Rebase your feature branches
Regularly, but at least before merging your feature branches, rebase them to get rid of "fix typo" and "wip" commits.
Let's say you do a
git rebase -i HEAD~~~~ and have this commit history:
pick 1d1e1f My Feature pick 2d2e2f My Feature - wip pick 3d3e3f My Feature - fix typo pick 4d4e4f My Other feature
Change it to use
fixup for those commits that should be merged into the one before it:
pick 1d1e1f My Feature fixup 2d2e2f My Feature - wip fixup 3d3e3f My Feature - fix typo pick 4d4e4f My Other Feature
You will end up with this commit history:
My Feature My Other Feature
Much nicer! This is something that you can happily merge into master.
Rebasing on the
Instead of constantly merging in
master and having lots of "
Merge master ..." commits around, you can rebase from time to time.
This puts your commits on top of the latest master state, offering a clearer history as your changes are in one sequence.
Run the following command (to modify your commit order before rebasing, add the
-i switch if you like):
git rebase origin/master
This will apply the diffs from your commits step by step.
If git runs into a conflict, you will be notified and need to resolve it. Compared to merging
master, the benefit here is that you see only the changes from the commit that is now causing the conflict -- which can make resolving the conflict easier (because it is one step only).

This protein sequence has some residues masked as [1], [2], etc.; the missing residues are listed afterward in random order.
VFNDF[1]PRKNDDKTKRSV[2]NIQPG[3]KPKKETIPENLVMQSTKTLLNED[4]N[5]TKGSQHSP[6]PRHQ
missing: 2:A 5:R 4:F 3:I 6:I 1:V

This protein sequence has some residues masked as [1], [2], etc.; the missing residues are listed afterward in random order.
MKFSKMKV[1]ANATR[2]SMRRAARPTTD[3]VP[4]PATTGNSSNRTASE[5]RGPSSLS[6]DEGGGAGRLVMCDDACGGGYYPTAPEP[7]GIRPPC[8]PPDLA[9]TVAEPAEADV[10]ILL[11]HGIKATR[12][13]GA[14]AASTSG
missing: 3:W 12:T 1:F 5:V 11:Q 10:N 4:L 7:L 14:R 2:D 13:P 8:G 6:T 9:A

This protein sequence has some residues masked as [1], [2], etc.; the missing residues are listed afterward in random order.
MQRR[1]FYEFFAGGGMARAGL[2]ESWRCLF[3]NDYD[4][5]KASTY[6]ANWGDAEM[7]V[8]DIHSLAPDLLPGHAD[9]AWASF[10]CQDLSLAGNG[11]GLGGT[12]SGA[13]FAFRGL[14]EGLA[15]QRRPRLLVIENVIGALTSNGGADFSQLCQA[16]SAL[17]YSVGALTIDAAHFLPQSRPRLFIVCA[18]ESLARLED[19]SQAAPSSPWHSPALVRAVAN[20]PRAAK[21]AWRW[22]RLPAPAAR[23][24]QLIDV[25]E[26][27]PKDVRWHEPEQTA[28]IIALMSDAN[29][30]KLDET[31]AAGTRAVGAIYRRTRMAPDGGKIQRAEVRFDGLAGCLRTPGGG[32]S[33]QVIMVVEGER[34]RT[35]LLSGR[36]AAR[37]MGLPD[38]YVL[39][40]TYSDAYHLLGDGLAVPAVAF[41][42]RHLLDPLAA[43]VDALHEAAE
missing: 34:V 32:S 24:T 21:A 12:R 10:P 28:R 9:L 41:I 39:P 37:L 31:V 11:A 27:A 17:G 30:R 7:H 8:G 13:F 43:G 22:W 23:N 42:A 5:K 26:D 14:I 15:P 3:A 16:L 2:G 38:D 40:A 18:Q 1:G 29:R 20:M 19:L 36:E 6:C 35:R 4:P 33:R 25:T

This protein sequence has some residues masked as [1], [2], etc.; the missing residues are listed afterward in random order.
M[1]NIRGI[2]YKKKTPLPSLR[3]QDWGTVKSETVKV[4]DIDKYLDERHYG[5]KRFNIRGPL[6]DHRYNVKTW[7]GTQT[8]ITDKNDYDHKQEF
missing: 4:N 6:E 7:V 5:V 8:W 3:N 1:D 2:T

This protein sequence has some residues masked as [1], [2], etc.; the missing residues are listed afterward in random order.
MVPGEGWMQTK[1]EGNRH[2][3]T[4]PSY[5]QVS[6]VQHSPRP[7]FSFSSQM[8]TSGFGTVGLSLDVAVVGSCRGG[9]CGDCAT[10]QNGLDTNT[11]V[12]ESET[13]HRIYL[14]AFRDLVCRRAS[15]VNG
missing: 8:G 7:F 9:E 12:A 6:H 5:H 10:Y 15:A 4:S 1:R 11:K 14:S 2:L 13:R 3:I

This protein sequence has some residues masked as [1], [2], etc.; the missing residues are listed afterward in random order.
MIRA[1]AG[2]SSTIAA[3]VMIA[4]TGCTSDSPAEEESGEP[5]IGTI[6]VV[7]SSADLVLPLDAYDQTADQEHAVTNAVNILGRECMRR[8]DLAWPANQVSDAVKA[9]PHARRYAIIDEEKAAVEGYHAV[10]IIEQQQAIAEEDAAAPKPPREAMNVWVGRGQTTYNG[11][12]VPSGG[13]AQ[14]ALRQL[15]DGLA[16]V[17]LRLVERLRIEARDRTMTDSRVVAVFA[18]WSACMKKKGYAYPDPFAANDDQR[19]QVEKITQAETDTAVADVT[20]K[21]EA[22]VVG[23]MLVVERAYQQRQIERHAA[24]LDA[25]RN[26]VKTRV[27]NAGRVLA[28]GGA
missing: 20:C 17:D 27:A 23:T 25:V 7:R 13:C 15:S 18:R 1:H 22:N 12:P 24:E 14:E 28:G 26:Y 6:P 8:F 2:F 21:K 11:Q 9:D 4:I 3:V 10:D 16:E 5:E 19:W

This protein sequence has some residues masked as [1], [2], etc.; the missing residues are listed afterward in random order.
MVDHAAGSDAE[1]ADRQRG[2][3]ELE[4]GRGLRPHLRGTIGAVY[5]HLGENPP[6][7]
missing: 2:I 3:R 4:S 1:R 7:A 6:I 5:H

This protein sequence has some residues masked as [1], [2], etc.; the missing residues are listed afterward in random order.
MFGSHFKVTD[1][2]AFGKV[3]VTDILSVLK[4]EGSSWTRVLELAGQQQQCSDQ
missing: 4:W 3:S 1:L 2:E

The resolved "conflict" will be part of the commit, there won't be a merge commit as you are replaying your own commits.
- If you rebased something that was already pushed to GitHub, you then need to force-push your branch. Be careful when doing that! When you have other developers working on that branch, make sure they know you are doing a forced push and that they do a hard reset to the new state.
- If your feature branch was already merged into another branch (e.g. a staging branch), you will be applying all commits again and probably run into some conflicts. You need to be fine with that or freshly branch off the target branch (from master) so that it does not know of your old commits.
- You don't need to use
git rebase, if it makes your head explode. You can use
git resetas well.
- The file that opens when rebasing defines all commits that are applied, meaning:
- Order is significant.
- Commits are processed step by step, from top to bottom of the file.
- If you want your commits to appear in a different order, simply reorder the lines to your liking.
- If you delete a line, that commit will not be applied.